Things haven’t gone so swimmingly lately. The lost hind shoe seemed to be solved for about 24 hours, when a barnmate’s farrier pulled her other hind, but before I could even get out again, I got a call that she’d pulled a front shoe. Peachy. The ground was soft, and she was due for the farrier on Thursday, so I figured she could deal with it, and let her just be the One Shoe Wonder for the week it would be that way. Then Saturday, after I’d been out to see her and the leg seemed to be doing well, I got a call a few hours later that it looked like she’d either banged it or gotten kicked again, and the vet had been called. So back out to the barn I went, and Cally got some happy drugs (she’s a cheap drunk) while the vet cleaned it and flushed it out.
Then, my vet gave her a shot of antibiotics (gentocin, I think, it’s rather blurry now!) followed by a shot of penicillin, which she’s had quite a few times before with no problems. Vet turned to pick something up, and Cally threw her head up and took a wonky step sideways, and Vet just hollered “Procaine! Get her in the stall and get out!” and went running up the aisle to her truck. Cally is such a good horse, she followed me right across the aisle into her stall (never have I been more thankful she lives right across from the grooming stall!!) and got against the nice thick plaster outer wall of the barn, and managed to stay upright. If you’ve never seen a reaction to procaine, I hope you never do, because it was the most terrifying thing I’ve ever seen, and I say that as someone who watched their horse’s colic surgery. Vet came sprinting back with a syringe full of steriods, but Cally wasn’t letting her get anywhere near her…so I went back into the stall with a peppermint, and after a few seconds, she let me touch her and get ahold of her. The trembling stopped pretty quickly once the steriods were on board, but I’m pretty sure my heart was racing well into the next day! We got her all patched up on the leg front, and kept an eye on her for a bit, and she seemed fine, so I crossed my fingers and left for the night.
Sunday I spend the day running the In Gate for the derby at Loch Moy. It was cold, but a lot of fun, as I got to chat with people and watch horses go around the first part of the course. I’d hoped to be able to get Cally out to it, but for obvious reasons, that didn’t happen. After the show, I stopped by the barn to check on the leg, which was looking better, and happily noted that Cally seemed to worse for her experience the day prior. As I was leaving, yet more snow was starting to fall.
By today, her leg was looking really good, with the wound really starting to close up nicely under the wrap, even if she’s super angry with me for having to pull elastikon off of her. (Believe me, Cally, I’d love to not be spending money on elastikon, either!) And it was finally time for a farrier visit! I caught her farrier before he saw her, and warned him he might be a little WTF when he saw her. Explaining she had one shoe, he gave me a confused look and asked if she lost a front or a hind. I clarified, no, one shoe total, and he just laughed. I’m glad he’s got a good sense of humor! After discussing her workload and how she’s been lately, and the ground conditions, we decided to only go with fronts this time around. She’d been in fronts only for a while, then we put hinds on last summer when the ground got hard and she got a quarter crack; we’d probably have pulled them for winter if that wasn’t still growing out. The quarter crack is grown out, and the ground is so soft, and she’s doing so little, that she’ll be fine without them for a cycle or two. To fix the spot where she lost a shoe up front, though, required a little special treatment, and she got some epoxy and filler in the hole the old toe clip pulled out. It was looking pretty good until she was done, though!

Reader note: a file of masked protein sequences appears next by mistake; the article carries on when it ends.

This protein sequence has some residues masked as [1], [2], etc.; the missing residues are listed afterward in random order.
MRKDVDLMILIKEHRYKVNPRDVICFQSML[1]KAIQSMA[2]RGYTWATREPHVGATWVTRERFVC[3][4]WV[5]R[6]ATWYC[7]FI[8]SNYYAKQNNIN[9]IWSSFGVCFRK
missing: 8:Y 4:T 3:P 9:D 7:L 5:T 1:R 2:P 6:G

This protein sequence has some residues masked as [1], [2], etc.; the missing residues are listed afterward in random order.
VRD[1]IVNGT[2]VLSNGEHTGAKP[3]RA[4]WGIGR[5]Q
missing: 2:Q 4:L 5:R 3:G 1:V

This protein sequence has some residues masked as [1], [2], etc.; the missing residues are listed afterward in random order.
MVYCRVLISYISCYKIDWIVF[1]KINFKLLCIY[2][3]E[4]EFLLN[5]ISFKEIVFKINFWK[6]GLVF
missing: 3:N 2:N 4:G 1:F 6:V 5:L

Since she practically strutted away from the farrier, I decided to get on and see how she felt. To say she was a bit up on this sunny, beautiful first day of spring was is a bit of an understatement; she’d been cooped in her stall, but was finally feeling good, and was ready to GO! So we walked, a lot. Until she was feeling at least a little relaxed and not ready to leap into a gallop when I closed my leg. The trot was a bit giraffey, but that settled down, too, even if it was a little more forward than I’d like. Then I figured what the hey, she has to blow off some steam, and I’d rather she did it in the safety of the ring, so I picked up a canter, got in a half seat, and just let her make a few big circles. It wasn’t as quick or exciting as I thought it would be, but she had no interest in stopping! She was good and snorty when we were done, but we went back to walking, and I appreciated the nice swingy back, so we eventually trotted a bit more. Still way more forward than necessary, but sound, Sound, SOUND! Hopefully we’ll get to do a lesson next week, and work on relaxing and remembering how to bend properly.
Hopefully this glorious day on the arrival of spring marks a new start to our lease on life for the season, and we’ll have better luck for the rest of the year!